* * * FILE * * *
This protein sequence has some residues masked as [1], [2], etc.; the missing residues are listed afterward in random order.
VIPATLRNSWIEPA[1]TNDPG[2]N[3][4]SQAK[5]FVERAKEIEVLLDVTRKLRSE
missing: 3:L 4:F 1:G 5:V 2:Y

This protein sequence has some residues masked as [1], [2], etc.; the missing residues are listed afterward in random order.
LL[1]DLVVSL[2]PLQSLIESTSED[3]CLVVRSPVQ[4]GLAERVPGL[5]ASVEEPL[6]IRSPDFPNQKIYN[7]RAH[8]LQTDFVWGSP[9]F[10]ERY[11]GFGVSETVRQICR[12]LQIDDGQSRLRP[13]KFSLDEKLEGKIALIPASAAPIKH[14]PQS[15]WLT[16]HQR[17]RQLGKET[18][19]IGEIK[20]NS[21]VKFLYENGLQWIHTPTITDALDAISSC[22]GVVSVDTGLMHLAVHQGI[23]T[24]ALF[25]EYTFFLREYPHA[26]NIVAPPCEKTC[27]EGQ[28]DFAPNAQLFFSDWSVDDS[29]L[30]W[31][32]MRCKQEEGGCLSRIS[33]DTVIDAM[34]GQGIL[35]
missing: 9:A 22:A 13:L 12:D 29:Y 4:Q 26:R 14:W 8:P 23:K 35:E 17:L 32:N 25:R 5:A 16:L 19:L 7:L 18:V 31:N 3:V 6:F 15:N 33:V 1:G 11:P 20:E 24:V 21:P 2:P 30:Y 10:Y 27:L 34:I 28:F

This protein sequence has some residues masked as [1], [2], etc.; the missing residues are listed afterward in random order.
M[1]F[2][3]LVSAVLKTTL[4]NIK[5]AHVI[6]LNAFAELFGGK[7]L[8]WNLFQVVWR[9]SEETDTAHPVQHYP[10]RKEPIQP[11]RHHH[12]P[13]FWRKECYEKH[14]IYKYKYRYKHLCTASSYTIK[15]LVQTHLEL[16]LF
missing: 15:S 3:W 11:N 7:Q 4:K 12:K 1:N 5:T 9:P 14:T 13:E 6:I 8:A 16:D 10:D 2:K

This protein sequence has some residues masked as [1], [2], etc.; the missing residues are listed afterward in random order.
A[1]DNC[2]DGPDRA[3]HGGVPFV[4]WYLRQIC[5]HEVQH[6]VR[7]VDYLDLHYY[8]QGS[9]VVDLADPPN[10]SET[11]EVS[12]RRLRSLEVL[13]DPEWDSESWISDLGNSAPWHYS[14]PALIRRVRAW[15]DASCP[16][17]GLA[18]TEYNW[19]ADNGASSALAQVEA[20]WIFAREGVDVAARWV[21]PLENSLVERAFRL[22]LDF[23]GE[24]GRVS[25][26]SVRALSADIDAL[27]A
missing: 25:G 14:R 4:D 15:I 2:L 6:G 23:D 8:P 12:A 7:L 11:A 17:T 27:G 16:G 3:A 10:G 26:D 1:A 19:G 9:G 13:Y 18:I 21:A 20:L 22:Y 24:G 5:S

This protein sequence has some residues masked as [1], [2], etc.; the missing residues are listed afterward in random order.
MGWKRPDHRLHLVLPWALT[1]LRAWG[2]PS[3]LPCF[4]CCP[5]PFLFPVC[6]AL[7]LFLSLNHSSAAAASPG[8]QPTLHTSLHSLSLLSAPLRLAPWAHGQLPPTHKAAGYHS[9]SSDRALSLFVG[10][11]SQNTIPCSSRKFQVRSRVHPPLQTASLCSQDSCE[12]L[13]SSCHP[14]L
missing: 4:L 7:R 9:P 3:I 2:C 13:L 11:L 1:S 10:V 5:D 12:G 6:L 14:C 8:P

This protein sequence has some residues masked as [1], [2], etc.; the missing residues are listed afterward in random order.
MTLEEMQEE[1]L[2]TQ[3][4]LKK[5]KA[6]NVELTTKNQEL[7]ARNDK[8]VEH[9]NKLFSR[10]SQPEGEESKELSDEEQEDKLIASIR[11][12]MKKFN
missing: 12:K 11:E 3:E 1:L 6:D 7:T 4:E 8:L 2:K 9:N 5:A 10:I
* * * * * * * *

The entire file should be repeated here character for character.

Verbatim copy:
This protein sequence has some residues masked as [1], [2], etc.; the missing residues are listed afterward in random order.
VIPATLRNSWIEPA[1]TNDPG[2]N[3][4]SQAK[5]FVERAKEIEVLLDVTRKLRSE
missing: 3:L 4:F 1:G 5:V 2:Y

This protein sequence has some residues masked as [1], [2], etc.; the missing residues are listed afterward in random order.
LL[1]DLVVSL[2]PLQSLIESTSED[3]CLVVRSPVQ[4]GLAERVPGL[5]ASVEEPL[6]IRSPDFPNQKIYN[7]RAH[8]LQTDFVWGSP[9]F[10]ERY[11]GFGVSETVRQICR[12]LQIDDGQSRLRP[13]KFSLDEKLEGKIALIPASAAPIKH[14]PQS[15]WLT[16]HQR[17]RQLGKET[18][19]IGEIK[20]NS[21]VKFLYENGLQWIHTPTITDALDAISSC[22]GVVSVDTGLMHLAVHQGI[23]T[24]ALF[25]EYTFFLREYPHA[26]NIVAPPCEKTC[27]EGQ[28]DFAPNAQLFFSDWSVDDS[29]L[30]W[31][32]MRCKQEEGGCLSRIS[33]DTVIDAM[34]GQGIL[35]
missing: 9:A 22:A 13:L 12:D 29:Y 4:Q 26:R 14:W 8:P 23:K 35:E 17:L 32:N 25:R 5:A 16:L 19:L 7:L 18:V 31:N 3:V 6:F 15:N 33:V 1:G 11:P 20:E 24:V 21:P 2:P 30:Y 10:Y 27:L 34:I 28:F

This protein sequence has some residues masked as [1], [2], etc.; the missing residues are listed afterward in random order.
M[1]F[2][3]LVSAVLKTTL[4]NIK[5]AHVI[6]LNAFAELFGGK[7]L[8]WNLFQVVWR[9]SEETDTAHPVQHYP[10]RKEPIQP[11]RHHH[12]P[13]FWRKECYEKH[14]IYKYKYRYKHLCTASSYTIK[15]LVQTHLEL[16]LF
missing: 15:S 3:W 11:N 7:Q 4:K 12:K 1:N 5:T 9:P 14:T 13:E 6:I 8:A 16:D 10:D 2:K

This protein sequence has some residues masked as [1], [2], etc.; the missing residues are listed afterward in random order.
A[1]DNC[2]DGPDRA[3]HGGVPFV[4]WYLRQIC[5]HEVQH[6]VR[7]VDYLDLHYY[8]QGS[9]VVDLADPPN[10]SET[11]EVS[12]RRLRSLEVL[13]DPEWDSESWISDLGNSAPWHYS[14]PALIRRVRAW[15]DASCP[16][17]GLA[18]TEYNW[19]ADNGASSALAQVEA[20]WIFAREGVDVAARWV[21]PLENSLVERAFRL[22]LDF[23]GE[24]GRVS[25][26]SVRALSADIDAL[27]A
missing: 25:G 14:R 4:D 15:I 2:L 6:G 23:D 8:P 12:A 7:L 11:A 17:T 27:G 16:G 3:A 10:G 26:D 1:A 19:G 9:G 13:Y 18:I 21:A 20:L 22:Y 24:G 5:S

This protein sequence has some residues masked as [1], [2], etc.; the missing residues are listed afterward in random order.
MGWKRPDHRLHLVLPWALT[1]LRAWG[2]PS[3]LPCF[4]CCP[5]PFLFPVC[6]AL[7]LFLSLNHSSAAAASPG[8]QPTLHTSLHSLSLLSAPLRLAPWAHGQLPPTHKAAGYHS[9]SSDRALSLFVG[10][11]SQNTIPCSSRKFQVRSRVHPPLQTASLCSQDSCE[12]L[13]SSCHP[14]L
missing: 4:L 7:R 9:P 3:I 2:C 13:L 11:L 1:S 10:V 5:D 12:G 6:L 14:C 8:P

This protein sequence has some residues masked as [1], [2], etc.; the missing residues are listed afterward in random order.
MTLEEMQEE[1]L[2]TQ[3][4]LKK[5]KA[6]NVELTTKNQEL[7]ARNDK[8]VEH[9]NKLFSR[10]SQPEGEESKELSDEEQEDKLIASIR[11][12]MKKFN
missing: 12:K 11:E 3:E 1:L 6:D 7:T 4:E 8:L 2:K 9:N 5:A 10:I